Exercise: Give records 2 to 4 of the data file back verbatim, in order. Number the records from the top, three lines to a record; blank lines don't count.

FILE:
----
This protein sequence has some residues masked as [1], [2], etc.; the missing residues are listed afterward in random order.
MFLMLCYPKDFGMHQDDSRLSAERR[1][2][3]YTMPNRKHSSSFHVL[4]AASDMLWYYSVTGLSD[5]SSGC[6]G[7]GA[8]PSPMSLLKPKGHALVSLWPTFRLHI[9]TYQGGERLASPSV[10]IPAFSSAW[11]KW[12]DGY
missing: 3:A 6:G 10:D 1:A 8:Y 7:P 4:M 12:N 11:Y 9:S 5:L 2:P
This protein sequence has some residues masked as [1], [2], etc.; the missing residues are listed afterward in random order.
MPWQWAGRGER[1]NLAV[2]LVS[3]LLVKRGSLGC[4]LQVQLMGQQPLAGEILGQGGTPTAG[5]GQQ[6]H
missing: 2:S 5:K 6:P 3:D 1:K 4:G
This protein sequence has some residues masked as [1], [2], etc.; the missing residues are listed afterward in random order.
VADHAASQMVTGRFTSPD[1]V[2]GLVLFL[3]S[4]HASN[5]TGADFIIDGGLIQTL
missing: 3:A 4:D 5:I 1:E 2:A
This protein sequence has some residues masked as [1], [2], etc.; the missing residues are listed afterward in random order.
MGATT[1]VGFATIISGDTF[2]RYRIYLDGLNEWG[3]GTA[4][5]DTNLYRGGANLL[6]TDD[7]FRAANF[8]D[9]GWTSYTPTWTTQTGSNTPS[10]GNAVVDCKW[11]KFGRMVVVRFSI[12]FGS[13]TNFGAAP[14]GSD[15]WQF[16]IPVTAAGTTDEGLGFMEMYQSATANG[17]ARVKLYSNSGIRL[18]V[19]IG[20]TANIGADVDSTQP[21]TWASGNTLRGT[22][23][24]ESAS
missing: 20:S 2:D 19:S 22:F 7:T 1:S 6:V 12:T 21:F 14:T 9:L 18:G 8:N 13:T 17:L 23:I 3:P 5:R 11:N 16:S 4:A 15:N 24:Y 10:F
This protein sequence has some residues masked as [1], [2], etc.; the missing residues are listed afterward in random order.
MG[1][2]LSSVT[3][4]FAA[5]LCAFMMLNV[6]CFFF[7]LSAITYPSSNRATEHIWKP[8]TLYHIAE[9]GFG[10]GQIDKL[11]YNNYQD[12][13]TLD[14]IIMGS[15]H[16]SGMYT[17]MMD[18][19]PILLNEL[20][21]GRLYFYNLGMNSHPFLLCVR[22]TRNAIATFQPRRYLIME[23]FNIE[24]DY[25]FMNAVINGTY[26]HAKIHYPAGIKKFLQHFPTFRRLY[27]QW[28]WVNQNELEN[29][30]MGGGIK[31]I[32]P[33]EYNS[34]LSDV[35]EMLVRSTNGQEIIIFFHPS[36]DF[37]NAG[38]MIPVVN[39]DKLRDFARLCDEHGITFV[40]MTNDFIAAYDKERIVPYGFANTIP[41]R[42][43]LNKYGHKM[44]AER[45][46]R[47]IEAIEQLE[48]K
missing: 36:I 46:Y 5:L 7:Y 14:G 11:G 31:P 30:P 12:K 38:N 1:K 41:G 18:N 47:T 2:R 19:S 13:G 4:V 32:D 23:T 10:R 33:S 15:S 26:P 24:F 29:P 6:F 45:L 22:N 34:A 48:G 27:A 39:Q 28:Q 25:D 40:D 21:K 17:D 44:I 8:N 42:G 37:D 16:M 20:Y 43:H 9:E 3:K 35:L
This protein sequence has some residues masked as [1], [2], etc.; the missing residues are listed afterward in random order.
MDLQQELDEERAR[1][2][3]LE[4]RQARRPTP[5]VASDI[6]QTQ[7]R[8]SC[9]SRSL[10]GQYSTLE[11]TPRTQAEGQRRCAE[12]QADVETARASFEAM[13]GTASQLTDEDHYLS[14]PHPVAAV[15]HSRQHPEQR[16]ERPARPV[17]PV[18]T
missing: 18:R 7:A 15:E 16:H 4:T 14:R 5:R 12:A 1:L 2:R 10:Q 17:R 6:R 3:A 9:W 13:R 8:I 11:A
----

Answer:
This protein sequence has some residues masked as [1], [2], etc.; the missing residues are listed afterward in random order.
MPWQWAGRGER[1]NLAV[2]LVS[3]LLVKRGSLGC[4]LQVQLMGQQPLAGEILGQGGTPTAG[5]GQQ[6]H
missing: 2:S 5:K 6:P 3:D 1:K 4:G
This protein sequence has some residues masked as [1], [2], etc.; the missing residues are listed afterward in random order.
VADHAASQMVTGRFTSPD[1]V[2]GLVLFL[3]S[4]HASN[5]TGADFIIDGGLIQTL
missing: 3:A 4:D 5:I 1:E 2:A
This protein sequence has some residues masked as [1], [2], etc.; the missing residues are listed afterward in random order.
MGATT[1]VGFATIISGDTF[2]RYRIYLDGLNEWG[3]GTA[4][5]DTNLYRGGANLL[6]TDD[7]FRAANF[8]D[9]GWTSYTPTWTTQTGSNTPS[10]GNAVVDCKW[11]KFGRMVVVRFSI[12]FGS[13]TNFGAAP[14]GSD[15]WQF[16]IPVTAAGTTDEGLGFMEMYQSATANG[17]ARVKLYSNSGIRL[18]V[19]IG[20]TANIGADVDSTQP[21]TWASGNTLRGT[22][23][24]ESAS
missing: 20:S 2:D 19:S 22:F 7:T 1:S 6:V 12:T 21:F 14:T 9:L 18:G 8:N 13:T 17:L 23:I 3:P 5:R 11:N 16:S 4:A 15:N 24:Y 10:F